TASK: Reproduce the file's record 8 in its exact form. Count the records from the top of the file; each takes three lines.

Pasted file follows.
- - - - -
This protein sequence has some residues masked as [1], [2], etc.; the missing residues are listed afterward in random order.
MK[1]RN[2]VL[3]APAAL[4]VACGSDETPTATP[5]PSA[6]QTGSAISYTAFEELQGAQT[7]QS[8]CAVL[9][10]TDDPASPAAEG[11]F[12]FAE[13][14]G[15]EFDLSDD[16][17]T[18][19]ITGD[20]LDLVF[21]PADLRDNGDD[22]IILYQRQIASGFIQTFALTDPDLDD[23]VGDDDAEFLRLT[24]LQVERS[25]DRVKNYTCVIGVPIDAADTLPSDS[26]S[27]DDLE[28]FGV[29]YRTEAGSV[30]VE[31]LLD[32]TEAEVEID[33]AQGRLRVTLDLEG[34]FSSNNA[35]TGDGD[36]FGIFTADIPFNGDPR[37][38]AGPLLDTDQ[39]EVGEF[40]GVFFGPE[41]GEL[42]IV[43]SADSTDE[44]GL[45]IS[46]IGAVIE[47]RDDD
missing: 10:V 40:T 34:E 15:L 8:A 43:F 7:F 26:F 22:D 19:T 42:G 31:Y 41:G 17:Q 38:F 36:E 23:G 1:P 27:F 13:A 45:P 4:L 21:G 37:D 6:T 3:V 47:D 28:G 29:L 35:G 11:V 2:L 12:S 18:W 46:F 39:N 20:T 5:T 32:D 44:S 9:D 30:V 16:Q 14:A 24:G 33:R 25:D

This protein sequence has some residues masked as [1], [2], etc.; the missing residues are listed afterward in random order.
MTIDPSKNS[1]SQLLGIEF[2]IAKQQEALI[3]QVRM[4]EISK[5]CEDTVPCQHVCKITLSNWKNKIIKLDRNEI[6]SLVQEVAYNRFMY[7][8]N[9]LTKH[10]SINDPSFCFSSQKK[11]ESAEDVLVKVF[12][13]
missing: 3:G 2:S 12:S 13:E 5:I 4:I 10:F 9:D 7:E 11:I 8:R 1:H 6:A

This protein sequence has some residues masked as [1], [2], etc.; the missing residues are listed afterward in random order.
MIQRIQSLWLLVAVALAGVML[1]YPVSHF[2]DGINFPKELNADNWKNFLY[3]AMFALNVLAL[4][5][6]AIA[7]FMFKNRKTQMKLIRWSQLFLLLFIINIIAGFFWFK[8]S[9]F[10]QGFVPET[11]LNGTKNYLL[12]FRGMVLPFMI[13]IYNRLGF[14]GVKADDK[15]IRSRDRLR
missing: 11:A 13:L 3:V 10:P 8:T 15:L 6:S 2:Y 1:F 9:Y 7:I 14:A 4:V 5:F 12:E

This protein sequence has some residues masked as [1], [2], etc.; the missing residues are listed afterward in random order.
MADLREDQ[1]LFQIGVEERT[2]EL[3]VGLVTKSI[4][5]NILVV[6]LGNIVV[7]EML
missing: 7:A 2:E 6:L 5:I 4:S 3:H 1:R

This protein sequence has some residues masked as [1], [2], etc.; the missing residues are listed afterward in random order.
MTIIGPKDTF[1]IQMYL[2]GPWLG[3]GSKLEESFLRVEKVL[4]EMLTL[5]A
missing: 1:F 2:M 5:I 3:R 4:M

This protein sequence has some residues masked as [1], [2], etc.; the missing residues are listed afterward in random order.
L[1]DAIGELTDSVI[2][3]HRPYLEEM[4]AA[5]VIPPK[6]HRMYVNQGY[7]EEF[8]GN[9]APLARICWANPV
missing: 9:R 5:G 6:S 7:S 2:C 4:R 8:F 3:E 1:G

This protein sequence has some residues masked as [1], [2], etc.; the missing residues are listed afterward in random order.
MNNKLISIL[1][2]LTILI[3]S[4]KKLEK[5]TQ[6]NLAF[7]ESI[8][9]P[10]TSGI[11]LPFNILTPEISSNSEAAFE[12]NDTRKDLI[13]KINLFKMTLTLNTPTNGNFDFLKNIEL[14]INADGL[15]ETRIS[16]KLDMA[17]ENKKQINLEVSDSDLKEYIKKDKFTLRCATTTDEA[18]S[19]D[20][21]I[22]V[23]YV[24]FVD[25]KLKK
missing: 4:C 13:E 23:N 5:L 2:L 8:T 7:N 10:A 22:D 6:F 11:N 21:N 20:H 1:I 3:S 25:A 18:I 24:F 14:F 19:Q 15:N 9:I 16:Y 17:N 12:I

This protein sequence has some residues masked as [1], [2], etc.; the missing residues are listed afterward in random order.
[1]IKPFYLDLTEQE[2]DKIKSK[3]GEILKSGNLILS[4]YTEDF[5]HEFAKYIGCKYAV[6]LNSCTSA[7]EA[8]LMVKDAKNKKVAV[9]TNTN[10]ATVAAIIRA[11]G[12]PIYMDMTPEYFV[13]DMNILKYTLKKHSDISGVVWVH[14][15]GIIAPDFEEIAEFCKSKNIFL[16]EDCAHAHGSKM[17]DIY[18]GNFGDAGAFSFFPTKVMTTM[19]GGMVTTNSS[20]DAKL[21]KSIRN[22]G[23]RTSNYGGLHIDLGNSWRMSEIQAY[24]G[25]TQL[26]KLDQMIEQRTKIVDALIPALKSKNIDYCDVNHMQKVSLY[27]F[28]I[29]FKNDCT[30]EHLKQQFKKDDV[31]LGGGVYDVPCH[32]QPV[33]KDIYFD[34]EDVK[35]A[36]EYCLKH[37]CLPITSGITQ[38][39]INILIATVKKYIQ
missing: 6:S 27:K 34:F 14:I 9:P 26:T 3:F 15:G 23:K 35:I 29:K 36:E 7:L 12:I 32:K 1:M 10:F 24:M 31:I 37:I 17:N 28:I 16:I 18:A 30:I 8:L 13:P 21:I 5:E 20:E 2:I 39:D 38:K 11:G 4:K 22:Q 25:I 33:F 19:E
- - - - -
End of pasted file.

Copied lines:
This protein sequence has some residues masked as [1], [2], etc.; the missing residues are listed afterward in random order.
[1]IKPFYLDLTEQE[2]DKIKSK[3]GEILKSGNLILS[4]YTEDF[5]HEFAKYIGCKYAV[6]LNSCTSA[7]EA[8]LMVKDAKNKKVAV[9]TNTN[10]ATVAAIIRA[11]G[12]PIYMDMTPEYFV[13]DMNILKYTLKKHSDISGVVWVH[14][15]GIIAPDFEEIAEFCKSKNIFL[16]EDCAHAHGSKM[17]DIY[18]GNFGDAGAFSFFPTKVMTTM[19]GGMVTTNSS[20]DAKL[21]KSIRN[22]G[23]RTSNYGGLHIDLGNSWRMSEIQAY[24]G[25]TQL[26]KLDQMIEQRTKIVDALIPALKSKNIDYCDVNHMQKVSLY[27]F[28]I[29]FKNDCT[30]EHLKQQFKKDDV[31]LGGGVYDVPCH[32]QPV[33]KDIYFD[34]EDVK[35]A[36]EYCLKH[37]CLPITSGITQ[38][39]INILIATVKKYIQ
missing: 6:S 27:K 34:F 14:I 9:P 26:T 3:F 15:G 23:K 35:I 29:K 36:E 7:L 12:I 32:K 1:M 10:F 24:M 31:I 37:I 17:N 28:I 16:I 18:A 30:I 8:L 13:P 21:I 5:E 20:E 2:I 39:D 38:K 11:G 4:K 22:Q 25:I 33:F 19:E